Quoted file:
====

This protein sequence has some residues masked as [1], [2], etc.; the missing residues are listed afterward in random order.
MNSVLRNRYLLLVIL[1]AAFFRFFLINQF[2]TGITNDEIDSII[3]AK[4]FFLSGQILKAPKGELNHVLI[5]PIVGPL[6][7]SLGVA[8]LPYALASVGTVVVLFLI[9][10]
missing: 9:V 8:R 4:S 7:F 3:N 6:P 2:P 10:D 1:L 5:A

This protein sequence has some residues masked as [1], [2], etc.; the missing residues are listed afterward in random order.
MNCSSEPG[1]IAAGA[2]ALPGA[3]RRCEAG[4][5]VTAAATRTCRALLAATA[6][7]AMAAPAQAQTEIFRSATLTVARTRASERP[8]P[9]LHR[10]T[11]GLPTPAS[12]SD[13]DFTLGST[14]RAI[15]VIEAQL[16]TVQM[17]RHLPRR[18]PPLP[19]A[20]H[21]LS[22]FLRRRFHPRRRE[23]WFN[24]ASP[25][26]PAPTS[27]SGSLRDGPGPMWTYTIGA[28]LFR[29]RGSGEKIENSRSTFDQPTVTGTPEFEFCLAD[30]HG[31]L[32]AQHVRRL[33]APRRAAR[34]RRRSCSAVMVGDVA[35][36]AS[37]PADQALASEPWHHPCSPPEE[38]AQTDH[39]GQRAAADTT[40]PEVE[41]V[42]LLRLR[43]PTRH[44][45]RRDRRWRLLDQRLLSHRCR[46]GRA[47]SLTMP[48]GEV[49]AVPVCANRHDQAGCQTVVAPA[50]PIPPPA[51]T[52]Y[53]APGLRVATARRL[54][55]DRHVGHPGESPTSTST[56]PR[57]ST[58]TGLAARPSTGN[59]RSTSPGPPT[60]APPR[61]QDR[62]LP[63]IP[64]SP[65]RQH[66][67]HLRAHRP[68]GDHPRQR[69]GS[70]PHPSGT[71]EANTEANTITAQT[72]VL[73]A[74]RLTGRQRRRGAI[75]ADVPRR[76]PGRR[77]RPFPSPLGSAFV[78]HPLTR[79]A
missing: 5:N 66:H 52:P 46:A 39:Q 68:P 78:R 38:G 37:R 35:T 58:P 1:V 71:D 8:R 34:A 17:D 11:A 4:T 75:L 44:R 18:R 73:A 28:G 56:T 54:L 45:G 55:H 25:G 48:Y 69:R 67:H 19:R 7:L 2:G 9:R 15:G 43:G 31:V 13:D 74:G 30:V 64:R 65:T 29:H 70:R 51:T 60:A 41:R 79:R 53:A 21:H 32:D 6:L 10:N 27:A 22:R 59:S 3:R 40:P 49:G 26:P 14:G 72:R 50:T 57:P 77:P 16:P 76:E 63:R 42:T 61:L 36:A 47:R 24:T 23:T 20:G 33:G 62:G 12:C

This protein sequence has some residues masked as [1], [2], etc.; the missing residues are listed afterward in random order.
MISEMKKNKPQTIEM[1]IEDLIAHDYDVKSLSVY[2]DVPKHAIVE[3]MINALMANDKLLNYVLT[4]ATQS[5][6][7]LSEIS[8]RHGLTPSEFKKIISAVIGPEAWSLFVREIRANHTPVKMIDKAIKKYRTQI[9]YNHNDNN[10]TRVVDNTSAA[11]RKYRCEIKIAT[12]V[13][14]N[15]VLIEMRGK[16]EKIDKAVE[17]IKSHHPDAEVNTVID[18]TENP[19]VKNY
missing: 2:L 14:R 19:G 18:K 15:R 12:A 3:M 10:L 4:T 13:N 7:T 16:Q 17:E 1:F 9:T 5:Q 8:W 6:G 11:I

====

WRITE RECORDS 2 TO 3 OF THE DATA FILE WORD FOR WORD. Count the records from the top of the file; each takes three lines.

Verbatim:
This protein sequence has some residues masked as [1], [2], etc.; the missing residues are listed afterward in random order.
MNCSSEPG[1]IAAGA[2]ALPGA[3]RRCEAG[4][5]VTAAATRTCRALLAATA[6][7]AMAAPAQAQTEIFRSATLTVARTRASERP[8]P[9]LHR[10]T[11]GLPTPAS[12]SD[13]DFTLGST[14]RAI[15]VIEAQL[16]TVQM[17]RHLPRR[18]PPLP[19]A[20]H[21]LS[22]FLRRRFHPRRRE[23]WFN[24]ASP[25][26]PAPTS[27]SGSLRDGPGPMWTYTIGA[28]LFR[29]RGSGEKIENSRSTFDQPTVTGTPEFEFCLAD[30]HG[31]L[32]AQHVRRL[33]APRRAAR[34]RRRSCSAVMVGDVA[35][36]AS[37]PADQALASEPWHHPCSPPEE[38]AQTDH[39]GQRAAADTT[40]PEVE[41]V[42]LLRLR[43]PTRH[44][45]RRDRRWRLLDQRLLSHRCR[46]GRA[47]SLTMP[48]GEV[49]AVPVCANRHDQAGCQTVVAPA[50]PIPPPA[51]T[52]Y[53]APGLRVATARRL[54][55]DRHVGHPGESPTSTST[56]PR[57]ST[58]TGLAARPSTGN[59]RSTSPGPPT[60]APPR[61]QDR[62]LP[63]IP[64]SP[65]RQH[66][67]HLRAHRP[68]GDHPRQR[69]GS[70]PHPSGT[71]EANTEANTITAQT[72]VL[73]A[74]RLTGRQRRRGAI[75]ADVPRR[76]PGRR[77]RPFPSPLGSAFV[78]HPLTR[79]A
missing: 5:N 66:H 52:P 46:A 39:Q 68:P 78:R 38:G 37:R 35:T 58:P 1:V 71:D 8:R 34:A 17:D 11:A 4:T 75:L 44:R 18:R 73:A 28:G 56:T 54:L 45:G 55:H 25:G 48:Y 69:R 67:H 19:R 7:L 2:G 9:R 15:G 43:G 31:V 13:D 74:G 30:V 64:R 65:T 29:H 70:R 51:T 60:A 41:R 79:R 53:A 21:H 32:D 6:L 10:N 27:A 22:R 59:S 3:R 40:P 49:G 26:P 14:G 72:R 50:T 57:P 77:P 16:P 76:E 63:R 42:T 61:L 36:A 47:R 24:T 23:T 20:G 33:G 62:G 12:C

This protein sequence has some residues masked as [1], [2], etc.; the missing residues are listed afterward in random order.
MISEMKKNKPQTIEM[1]IEDLIAHDYDVKSLSVY[2]DVPKHAIVE[3]MINALMANDKLLNYVLT[4]ATQS[5][6][7]LSEIS[8]RHGLTPSEFKKIISAVIGPEAWSLFVREIRANHTPVKMIDKAIKKYRTQI[9]YNHNDNN[10]TRVVDNTSAA[11]RKYRCEIKIAT[12]V[13][14]N[15]VLIEMRGK[16]EKIDKAVE[17]IKSHHPDAEVNTVID[18]TENP[19]VKNY
missing: 2:L 14:R 19:G 18:K 15:R 12:A 3:M 10:L 4:T 13:N 7:T 16:Q 17:E 1:F 9:T 5:Q 8:W 6:G 11:I